Planning Commission Under Fire Over Arbitrary Permit Denials

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As early as this summer, new limitations could spell out exactly how big is too big for a new home built in Malibu—with the hope of putting an end to years of frustration over seemingly arbitrary, and often costly, planning commission permit denials.

Under new rules, the maximum allowable square feet for a new home would be 8,500; that size would only be allowed for homes in neighborhoods where the average home size was 8,500 square feet or larger. The maximum size for the majority of homes in Malibu would be kept to 75% of that or less, with allowances decreasing for smaller lot sizes. Currently, the maximum square footage for homes is determined based on lot size, with larger homes allowed on larger lots. The ratio of lot size to maximum square footage would remain the same.

This new maximum would only apply to new permits; projects with complete applications already “in the pipeline” would be grandfathered in to the old maximums. 

The change represents a firm cap on the size of new houses, in an attempt to curb “mansionization” in Malibu neighborhoods—but it is far from a new statute. 

For years, the Malibu Planning Commission has been arbitrarily denying permits on houses they deem to be too large to fit with the surrounding neighborhood, which has cost Malibu property owners money and Malibu city staffers valuable time, according to Planning Director Bonnie Blue.

“The planning commission has continued to debate extensively how to approach the neighborhood character finding. This is a required finding that the project does not adversely affect neighborhood character and it must be made in order to grant a site plan review (SPR) or minor modification,” Blue explained toward the top of the Monday, Feb. 25, city council hearing. “Several projects with SPRs and minor mods have been denied because the planning commission has found the project with a maximum TDSF [total development square footage] to adversely affect neighborhood character. The difficulty here is that when applicants find out from the planning commission that their house may be too large to get an approval, this is very late in the planning review process. Many property owners will have been working on their projects for years, only to find out they need a redesign to get an approval.”

According to longtime planning commissioner John Mazza, the issue was a “crisis” that the planning commission should be consulted on to fix—but other voices, on council and among stakeholders, argued that the commission was doing more harm than good.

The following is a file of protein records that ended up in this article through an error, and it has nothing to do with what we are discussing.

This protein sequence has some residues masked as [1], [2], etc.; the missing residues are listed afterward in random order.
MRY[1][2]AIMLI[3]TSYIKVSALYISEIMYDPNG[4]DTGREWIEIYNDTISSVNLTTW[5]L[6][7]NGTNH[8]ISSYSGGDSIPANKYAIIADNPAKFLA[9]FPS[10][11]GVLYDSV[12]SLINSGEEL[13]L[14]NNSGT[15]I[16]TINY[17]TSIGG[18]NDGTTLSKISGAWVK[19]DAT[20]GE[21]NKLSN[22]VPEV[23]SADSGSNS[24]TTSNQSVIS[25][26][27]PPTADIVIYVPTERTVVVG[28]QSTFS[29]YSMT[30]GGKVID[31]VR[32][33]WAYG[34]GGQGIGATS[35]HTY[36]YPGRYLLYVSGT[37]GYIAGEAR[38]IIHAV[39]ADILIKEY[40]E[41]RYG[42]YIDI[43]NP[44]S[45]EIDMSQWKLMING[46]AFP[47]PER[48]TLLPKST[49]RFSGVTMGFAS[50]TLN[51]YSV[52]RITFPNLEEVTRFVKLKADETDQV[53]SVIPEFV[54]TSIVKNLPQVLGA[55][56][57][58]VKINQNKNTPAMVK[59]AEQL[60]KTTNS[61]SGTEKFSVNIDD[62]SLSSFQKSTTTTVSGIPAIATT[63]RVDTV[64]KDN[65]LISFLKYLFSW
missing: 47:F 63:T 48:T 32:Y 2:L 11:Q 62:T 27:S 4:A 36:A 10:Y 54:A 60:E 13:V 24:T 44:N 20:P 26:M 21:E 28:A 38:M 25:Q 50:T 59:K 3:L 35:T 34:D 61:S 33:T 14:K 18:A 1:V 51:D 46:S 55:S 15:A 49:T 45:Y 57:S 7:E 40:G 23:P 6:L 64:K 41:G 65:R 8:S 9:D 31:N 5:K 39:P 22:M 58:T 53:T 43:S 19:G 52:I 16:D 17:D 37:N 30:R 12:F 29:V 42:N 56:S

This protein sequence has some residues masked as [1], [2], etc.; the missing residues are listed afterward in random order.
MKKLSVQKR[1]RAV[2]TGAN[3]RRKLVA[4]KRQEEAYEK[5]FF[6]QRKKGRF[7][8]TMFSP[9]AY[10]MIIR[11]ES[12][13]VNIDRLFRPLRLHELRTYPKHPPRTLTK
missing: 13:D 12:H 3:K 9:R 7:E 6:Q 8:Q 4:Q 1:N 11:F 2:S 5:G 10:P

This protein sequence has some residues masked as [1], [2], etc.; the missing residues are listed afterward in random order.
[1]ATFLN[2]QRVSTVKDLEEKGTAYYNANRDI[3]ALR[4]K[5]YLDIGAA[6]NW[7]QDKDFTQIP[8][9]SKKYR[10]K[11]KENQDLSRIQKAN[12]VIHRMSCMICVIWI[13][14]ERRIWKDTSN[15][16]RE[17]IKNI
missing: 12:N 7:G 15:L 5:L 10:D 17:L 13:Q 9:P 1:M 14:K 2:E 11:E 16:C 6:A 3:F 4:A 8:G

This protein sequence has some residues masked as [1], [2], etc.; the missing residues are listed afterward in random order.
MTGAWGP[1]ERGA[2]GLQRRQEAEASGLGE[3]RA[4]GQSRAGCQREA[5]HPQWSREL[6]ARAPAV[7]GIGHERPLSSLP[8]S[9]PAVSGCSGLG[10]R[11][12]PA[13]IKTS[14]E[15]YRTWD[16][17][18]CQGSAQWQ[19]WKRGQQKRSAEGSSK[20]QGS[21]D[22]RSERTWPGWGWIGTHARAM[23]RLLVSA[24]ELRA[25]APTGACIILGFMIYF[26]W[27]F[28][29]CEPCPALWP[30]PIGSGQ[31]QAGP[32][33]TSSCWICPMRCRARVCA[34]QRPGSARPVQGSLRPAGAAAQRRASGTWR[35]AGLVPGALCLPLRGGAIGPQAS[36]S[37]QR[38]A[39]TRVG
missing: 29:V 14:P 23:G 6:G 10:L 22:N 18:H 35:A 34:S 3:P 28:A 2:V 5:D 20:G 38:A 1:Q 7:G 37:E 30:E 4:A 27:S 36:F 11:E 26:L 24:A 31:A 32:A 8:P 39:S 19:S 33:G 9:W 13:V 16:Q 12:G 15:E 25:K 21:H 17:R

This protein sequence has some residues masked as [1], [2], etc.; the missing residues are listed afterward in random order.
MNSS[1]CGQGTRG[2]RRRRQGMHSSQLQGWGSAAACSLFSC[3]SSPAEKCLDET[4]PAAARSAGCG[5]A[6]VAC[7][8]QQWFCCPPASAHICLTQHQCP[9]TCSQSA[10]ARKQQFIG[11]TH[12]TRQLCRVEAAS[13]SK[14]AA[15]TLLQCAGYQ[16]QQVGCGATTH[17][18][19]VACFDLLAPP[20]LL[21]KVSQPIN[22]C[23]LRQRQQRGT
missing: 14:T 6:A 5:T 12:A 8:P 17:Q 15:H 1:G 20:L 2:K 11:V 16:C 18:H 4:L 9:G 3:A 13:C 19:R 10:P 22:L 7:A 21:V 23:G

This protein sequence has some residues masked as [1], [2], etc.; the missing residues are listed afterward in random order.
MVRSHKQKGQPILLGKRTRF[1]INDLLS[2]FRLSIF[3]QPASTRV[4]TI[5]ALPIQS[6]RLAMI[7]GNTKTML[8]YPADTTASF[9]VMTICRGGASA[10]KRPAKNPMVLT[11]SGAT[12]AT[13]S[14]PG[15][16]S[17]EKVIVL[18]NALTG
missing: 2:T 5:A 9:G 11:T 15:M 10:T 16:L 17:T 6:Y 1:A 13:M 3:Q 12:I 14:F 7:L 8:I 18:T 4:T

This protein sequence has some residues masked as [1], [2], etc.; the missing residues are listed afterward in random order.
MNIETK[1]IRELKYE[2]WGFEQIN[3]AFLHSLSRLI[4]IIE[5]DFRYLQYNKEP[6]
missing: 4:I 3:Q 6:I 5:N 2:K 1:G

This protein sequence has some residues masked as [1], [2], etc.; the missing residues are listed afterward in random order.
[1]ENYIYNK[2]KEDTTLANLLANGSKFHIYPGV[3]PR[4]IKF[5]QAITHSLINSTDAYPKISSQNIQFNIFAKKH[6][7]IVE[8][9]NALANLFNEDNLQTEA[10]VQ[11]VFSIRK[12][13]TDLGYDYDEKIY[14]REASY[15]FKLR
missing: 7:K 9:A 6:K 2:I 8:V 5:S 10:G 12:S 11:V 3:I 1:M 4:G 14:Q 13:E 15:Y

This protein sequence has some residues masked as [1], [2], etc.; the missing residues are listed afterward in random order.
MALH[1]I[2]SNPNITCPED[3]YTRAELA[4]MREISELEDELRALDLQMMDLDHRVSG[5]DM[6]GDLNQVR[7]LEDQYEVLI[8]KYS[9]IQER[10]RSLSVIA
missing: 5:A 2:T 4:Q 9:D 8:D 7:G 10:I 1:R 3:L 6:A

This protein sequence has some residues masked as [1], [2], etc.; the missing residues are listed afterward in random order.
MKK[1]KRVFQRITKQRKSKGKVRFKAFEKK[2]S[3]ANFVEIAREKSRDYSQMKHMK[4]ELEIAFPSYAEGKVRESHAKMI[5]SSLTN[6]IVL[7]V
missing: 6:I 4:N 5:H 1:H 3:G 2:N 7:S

Council Member Mikke Pierson, himself a former planning commissioner, was in support of the new limits. “We need clear definition,” Pierson said. “I also agree; it’s absolutely unfair to go through the process and have no idea how it’ll end.”

“You can’t go and enforce a law that hasn’t been passed yet,” Council Member Skylar Peak said, adding, “I very much hear from many people in the community that they’re frustrated with that.”

Mayor Pro Tem Karen Farrer had even stronger words for the commission—expressing frustration that the change may not be enough to stop planning commissioners from imposing their own personal standards.

“If we don’t have a commitment from the planning commission to respect the code, then no matter what the codes are, we’re going to have a problem. So that’s what we need, in my opinion,” Farrer said later in the meeting. “We need to have a commitment from the planning commission that projects with no variances will not be held up for a year—that they will go forward.

“We cannot arbitrarily decide a house is too big when it conforms in every way,” she later added.

Local Realtor Paul Grisanti put it another way: “John [Mazza] said we have a dysfunctional planning commission, and I think that if you watch any of the planning commission meetings you can see why there’s a dysfunction there. It’s time for some new blood on the planning commission.”

Council voted, 4-1, in favor of the new standards. Farrer represented the sole dissenting vote.

Editor’s note: A previous version of this story provided an incorrect description of proposed new maximum TDSF—the story has been updated to clarify that 8,500 square feet is the new absolute maximum square footage for residential development. Language in the story has also been updated to clarify what “in the pipeline” means.